Real Music & Real Estate . . .

Yiddishe Cup’s bandleader, Bert Stratton, is Klezmer Guy.
 

He knows about the band biz and – check this out – the real estate biz too. So maybe he’s really Klezmer Landlord.
 

You may not care about the real estate biz. Hey, you may not care about the band biz.  (See you.)
 

This is a blog with a gamy twist. It features tenants with snakes and skunks, and musicians with smoked fish in their pockets.
 

Stratton is an occasional contributor to the New York Times, the Times of Israel, the Cleveland Plain Dealer and City Journal. He won two Hopwood Awards.


 
 

SHE STOLE MY SKIRT!

The tenant — a poet — said she liked the way the sunlight glinted through her living room blinds onto the hardwood floor.

“But what really got me,” she said, “was your company’s Craigslist ad about ‘a closet big enough to park a Mini Cooper in.'”

I liked her. She liked my copy writing.  She thanked me for “two wonderful years.”

b210-effic-lr

Another tenant — a waitress — interrupted the landlord-poet lovefest. The waitress, standing at the poet’s door, said another tenant — a third person — had just stolen the waitress’ skirt from the laundry room dryer and was wearing it.

“Wearing it in the building?” I said.

“Yes.”

The skirt was a full-length, tie-dyed orange, green and red hippie shmate.  The skirt’s owner — the waitress — was  26.

The thief was a middle-aged black woman who wouldn’t answer her door. Not even when the cops showed up.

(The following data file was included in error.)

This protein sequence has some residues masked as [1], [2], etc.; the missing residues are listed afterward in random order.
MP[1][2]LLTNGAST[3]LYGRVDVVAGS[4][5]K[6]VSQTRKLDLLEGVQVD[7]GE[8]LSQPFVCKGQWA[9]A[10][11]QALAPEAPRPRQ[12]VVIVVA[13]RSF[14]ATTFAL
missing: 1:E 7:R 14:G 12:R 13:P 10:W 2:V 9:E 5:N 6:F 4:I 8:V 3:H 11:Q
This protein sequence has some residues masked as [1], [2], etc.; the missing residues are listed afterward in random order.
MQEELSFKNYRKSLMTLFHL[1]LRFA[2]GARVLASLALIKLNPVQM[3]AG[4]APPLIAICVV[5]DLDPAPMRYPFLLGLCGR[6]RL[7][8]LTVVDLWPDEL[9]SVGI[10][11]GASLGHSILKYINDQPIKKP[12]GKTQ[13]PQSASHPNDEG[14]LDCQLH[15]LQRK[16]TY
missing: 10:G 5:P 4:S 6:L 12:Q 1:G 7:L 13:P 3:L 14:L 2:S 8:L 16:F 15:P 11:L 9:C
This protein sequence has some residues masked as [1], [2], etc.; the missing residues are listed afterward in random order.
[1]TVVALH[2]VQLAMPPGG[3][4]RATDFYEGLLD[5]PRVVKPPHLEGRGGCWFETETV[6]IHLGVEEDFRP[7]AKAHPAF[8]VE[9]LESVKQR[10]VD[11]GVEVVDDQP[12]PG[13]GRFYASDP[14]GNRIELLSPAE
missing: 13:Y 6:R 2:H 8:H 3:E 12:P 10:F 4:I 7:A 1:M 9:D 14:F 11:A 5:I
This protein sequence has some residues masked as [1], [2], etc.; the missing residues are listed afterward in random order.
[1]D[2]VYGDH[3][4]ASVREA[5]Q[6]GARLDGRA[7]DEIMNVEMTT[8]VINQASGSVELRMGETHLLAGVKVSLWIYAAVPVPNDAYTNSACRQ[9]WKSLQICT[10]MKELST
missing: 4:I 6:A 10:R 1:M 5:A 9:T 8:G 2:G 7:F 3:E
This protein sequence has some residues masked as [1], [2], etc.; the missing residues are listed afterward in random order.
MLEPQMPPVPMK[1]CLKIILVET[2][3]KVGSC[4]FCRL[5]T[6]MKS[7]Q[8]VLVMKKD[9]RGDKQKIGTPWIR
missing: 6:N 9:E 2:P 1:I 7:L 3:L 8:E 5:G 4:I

Meanwhile, I was also dealing with a drunk who had run her faucet all night, on purpose, and had called my manager a “pig.”

That woman got an eviction notice right then.

I decided to phone the black woman about the tie-dyed skirt.  I got her boyfriend.  Good.  He was on the lease; she wasn’t.  I told him the skirt thief had to be out in three days.

“Don’t put me out!  She’ll go,” he said.  He was a solid tenant, other than he left cigarette butts all over.   He was 69 and “country” — from Tennessee.    On his rent checks he wrote rant instead of rent in the memo line. (Another poet?)

“She can’t stay more than three days,” I said.

“Can I ask, sir, why is that?'”

“I rented to you, not her.  The woman is not on the lease.”

I didn’t bring up the stolen skirt matter; that would have complicated things. But I wanted to say: “The next time your lady friend steals clothes from the laundry room, tell her not to wear the skirt in the building!”  Out in three days.

My poet tenant enclosed a poem with her final rent payment.  It began:

The way the forecast told of dark clouds,
drizzle, seemed more true than the way
the sun lit hills of trees, dull golds, rusts.

[by Karen Schubert]

I read that poem about 10 times.  I concluded it was a “winter is a-comin in” poem.   The drunks and skirt thieves were a comin’ in for the winter.

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Reminder: This blog is updated twice a week: Wednesday and Friday mornings.  Please see the post below too.  It’s kind of  fresh.

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